let it bee a copple of sawbenches , yes I did say a copple of sawbenches
it will make it alot easyer to saw long boards and can dobbel as sawhorses
or have bigger things on when you work on them and the bench/a table
is tooo high and the flor is too low


View pmayer's profile


1028 posts in 3091 days

#4 posted 10-02-2010 01:05 PM

I agree with the step stool suggestion. Then, watch a few Roy Underhill episodes and you will get all kinds of ideas.

-- PaulMayer,

View helluvawreck's profile


31393 posts in 2893 days

#5 posted 10-02-2010 01:21 PM

I think that simple dovetail boxes are a good place to start, then a dovetail stool with tenons; and then maybe a wall cabinet with dovetails, tenons, and a mortise and tenon door. On the shelves for the wall cabinet you could use sliding dovetails. Then maybe you could do a shaker bedside cabinet. There are many projects that you could do. There are several good books on this subject that have suggested projects in them. Another good way is to go through a series of classes whose purpose is to lead someone through a series of projects for learning hand tools. Good luck.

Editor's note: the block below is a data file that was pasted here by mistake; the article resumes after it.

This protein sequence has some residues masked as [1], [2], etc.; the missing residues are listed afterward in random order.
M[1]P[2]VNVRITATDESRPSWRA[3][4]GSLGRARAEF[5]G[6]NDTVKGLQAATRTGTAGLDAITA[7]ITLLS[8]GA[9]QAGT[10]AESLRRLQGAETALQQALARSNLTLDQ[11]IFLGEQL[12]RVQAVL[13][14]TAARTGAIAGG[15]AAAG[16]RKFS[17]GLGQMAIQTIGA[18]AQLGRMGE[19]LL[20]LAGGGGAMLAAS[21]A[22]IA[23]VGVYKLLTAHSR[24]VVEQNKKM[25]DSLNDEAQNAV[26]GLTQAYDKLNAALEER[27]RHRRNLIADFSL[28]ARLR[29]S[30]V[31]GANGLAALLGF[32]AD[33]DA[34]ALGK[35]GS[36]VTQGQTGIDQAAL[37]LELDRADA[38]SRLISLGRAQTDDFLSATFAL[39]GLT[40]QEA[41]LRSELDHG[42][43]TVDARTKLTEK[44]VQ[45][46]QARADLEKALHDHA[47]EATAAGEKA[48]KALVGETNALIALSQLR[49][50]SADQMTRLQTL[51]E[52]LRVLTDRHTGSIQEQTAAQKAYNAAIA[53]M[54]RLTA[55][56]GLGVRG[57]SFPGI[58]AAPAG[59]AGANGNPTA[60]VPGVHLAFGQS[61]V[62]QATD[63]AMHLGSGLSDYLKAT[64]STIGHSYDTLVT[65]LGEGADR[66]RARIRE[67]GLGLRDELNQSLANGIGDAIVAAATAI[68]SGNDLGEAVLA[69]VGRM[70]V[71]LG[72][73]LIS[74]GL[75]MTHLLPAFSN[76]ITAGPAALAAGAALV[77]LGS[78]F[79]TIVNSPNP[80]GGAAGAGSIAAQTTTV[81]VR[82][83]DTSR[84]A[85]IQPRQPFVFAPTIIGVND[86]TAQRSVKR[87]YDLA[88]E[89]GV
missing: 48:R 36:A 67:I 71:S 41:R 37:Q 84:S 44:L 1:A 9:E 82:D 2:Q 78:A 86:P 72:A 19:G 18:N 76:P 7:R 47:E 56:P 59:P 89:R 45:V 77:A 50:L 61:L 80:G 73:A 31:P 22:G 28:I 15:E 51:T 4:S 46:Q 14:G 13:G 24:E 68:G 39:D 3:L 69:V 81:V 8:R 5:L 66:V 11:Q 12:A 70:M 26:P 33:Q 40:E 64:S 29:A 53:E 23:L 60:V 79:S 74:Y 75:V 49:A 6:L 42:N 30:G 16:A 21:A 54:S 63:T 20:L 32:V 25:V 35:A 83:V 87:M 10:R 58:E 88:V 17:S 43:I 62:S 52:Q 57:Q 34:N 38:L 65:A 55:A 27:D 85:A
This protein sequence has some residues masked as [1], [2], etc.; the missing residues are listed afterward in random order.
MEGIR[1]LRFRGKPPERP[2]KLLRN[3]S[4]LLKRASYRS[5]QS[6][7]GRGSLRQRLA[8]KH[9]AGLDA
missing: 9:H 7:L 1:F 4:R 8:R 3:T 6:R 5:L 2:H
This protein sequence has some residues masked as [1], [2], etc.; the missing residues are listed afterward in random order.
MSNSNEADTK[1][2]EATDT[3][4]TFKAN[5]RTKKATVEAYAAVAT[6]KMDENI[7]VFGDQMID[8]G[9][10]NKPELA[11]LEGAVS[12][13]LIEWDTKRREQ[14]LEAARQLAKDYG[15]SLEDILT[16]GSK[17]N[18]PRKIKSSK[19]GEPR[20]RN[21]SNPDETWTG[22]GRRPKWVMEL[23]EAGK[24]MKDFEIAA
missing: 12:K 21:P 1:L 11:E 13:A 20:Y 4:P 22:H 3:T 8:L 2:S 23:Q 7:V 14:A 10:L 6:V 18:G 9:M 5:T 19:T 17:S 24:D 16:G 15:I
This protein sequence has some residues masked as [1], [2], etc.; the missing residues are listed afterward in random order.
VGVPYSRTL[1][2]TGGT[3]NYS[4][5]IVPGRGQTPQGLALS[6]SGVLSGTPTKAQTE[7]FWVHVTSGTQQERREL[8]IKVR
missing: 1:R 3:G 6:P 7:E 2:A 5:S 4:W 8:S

-- helluvawreck aka Charles,

View TheGravedigger's profile


963 posts in 4050 days

#6 posted 10-02-2010 01:48 PM

Another idea would be a small wall cabinet – think medicine cabinet or something similar. This allows you to do dadoes, rabbets, grooves, mortise and tenon, and dovetails all in the same project. It has the added virtue that most of your joinery will be hidden by the door and trim pieces in the event that they turn out less than perfect.

Many people consider the dovetail to be the heart-and-soul of hand tool work. I disagree. I would say to first perfect your mortise and tenon joint, and move on from there.

If you’re looking for a good mortising chisel, I can highly recommend the Ray Iles models at Tools for Working Wood:

-- Robert - Visit my woodworking blog:

View canadianchips's profile


2602 posts in 3023 days